5. What is the most difficult part of your current job?

If the candidate finds it challenging to do something that’s the main part of the position in your company, they may not be a good fit.

6. Why do you want to leave your current employer?

Learn the reasons why the candidate wants a fresh start. If they list too much work or incompetent management as the reason, it could be a red flag.

7. What kind of experience did you have that makes you qualified and skilled for this particular position?

What makes the candidate suited for this specific opening? What about their experience makes them stand out from the rest of the applicants?

8. What annoys you the most at work?

Learn what the candidate has problems with at work. For example, if you’re looking for a team player and the candidate can’t stand working with someone else, it’s a sign not to go forward.

9. What motivates you?

Find out what makes the candidate tick, besides a paycheck.

10. Describe your current job responsibility.

See if the candidate’s current responsibilities match your opening.

11. Tell me a little bit about yourself.

Let the candidate show a bit of personality and ideally tell something that’s unrelated to their professional life.

12. Do you have any questions about the company or the position?

The candidate should have some questions about the company, the position, when they would need to start, who they will work with, etc.

The dos and don’ts of conducting phone interviews

Before picking up your phone and going through a spreadsheet with potential new hires, you need to know a few things on how to properly conduct a phone interview.

DO Take notes. You cannot absolutely remember everything from the interview, so jot down a few notes. Alternatively, you can record the conversation, with the candidate’s consent.

DO Describe the hiring process. Tell the candidates why you’re conducting a phone interview, what happens after it, how many interview stages there are and what happens in each of them. It’s a great way to improve the candidate experience.

DO Acknowledge you know who you’re speaking with. Show the candidate you’ve reviewed their resume, cover letter or skills test results. Discuss their experience or the answers from their test to show you’re actively involved with them as a candidate.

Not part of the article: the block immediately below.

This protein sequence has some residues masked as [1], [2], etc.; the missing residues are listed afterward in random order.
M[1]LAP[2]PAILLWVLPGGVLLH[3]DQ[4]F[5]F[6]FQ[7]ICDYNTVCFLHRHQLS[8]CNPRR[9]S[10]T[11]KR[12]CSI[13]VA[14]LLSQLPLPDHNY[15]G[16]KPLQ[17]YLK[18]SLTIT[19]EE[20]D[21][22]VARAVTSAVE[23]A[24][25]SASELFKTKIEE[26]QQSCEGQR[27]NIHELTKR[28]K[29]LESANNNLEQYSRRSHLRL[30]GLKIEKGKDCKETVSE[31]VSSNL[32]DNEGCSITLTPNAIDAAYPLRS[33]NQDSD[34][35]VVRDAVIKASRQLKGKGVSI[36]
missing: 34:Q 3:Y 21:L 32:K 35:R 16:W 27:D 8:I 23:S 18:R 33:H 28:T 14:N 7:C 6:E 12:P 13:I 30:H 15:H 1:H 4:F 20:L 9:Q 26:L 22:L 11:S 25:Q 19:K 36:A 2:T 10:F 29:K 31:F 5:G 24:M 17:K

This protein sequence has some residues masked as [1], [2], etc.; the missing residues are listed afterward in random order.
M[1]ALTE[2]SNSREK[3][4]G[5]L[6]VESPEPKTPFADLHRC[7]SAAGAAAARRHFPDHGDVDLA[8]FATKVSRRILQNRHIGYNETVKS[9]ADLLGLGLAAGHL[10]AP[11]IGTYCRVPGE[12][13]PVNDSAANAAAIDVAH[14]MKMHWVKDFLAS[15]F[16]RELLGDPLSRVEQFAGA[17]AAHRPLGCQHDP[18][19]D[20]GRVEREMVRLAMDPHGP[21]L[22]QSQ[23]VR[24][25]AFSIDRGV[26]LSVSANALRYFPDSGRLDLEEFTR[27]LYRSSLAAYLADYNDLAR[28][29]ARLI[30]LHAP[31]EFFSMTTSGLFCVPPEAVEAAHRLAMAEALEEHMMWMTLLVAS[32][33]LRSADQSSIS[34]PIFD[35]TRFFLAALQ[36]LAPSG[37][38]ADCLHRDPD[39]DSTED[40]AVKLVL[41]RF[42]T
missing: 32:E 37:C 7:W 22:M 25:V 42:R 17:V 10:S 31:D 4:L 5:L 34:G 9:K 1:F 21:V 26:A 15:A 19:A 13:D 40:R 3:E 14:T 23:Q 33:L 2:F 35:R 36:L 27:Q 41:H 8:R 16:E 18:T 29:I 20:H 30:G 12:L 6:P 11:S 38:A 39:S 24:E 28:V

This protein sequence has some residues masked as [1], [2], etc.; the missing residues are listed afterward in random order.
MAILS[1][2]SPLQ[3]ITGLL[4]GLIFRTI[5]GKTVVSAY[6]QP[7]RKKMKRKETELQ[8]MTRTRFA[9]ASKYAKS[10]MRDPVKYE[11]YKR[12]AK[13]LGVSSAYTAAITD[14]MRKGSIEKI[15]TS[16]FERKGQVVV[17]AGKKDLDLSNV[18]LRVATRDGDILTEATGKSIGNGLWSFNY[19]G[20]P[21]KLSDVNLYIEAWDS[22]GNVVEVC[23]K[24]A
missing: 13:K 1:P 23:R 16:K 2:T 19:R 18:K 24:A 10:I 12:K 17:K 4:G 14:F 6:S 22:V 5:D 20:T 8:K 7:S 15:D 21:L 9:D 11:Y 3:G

DON’T Ask about the candidates’ strengths and weaknesses and similar questions. Save character trait questions for the interview. At this stage, your main goal is to confirm the information from the resume/skills test.

DON’T Ask too many specific things about your product or the company. At this point of the interview, they may not be too familiar with your products and the company.

DON’T Schedule the call during the obvious working hours. Try to call the candidate before or after their working hours. If you can’t figure them out (using their company website, for example), try to call after 5 PM. If you’re calling someone in a different time zone, make sure you call at the right time and not wake up the candidate at 2 AM.

Conclusion

Love them or hate them, phone interviews are an easy, quick and cheap way to screen candidates before calling them in for an in-person interview. They make the hiring process easier for the recruiter and the candidate and as a result, they benefit your candidate experience and employer brand.

Have you been using phone interviews to screen your candidates? Let us know your experience in the comments!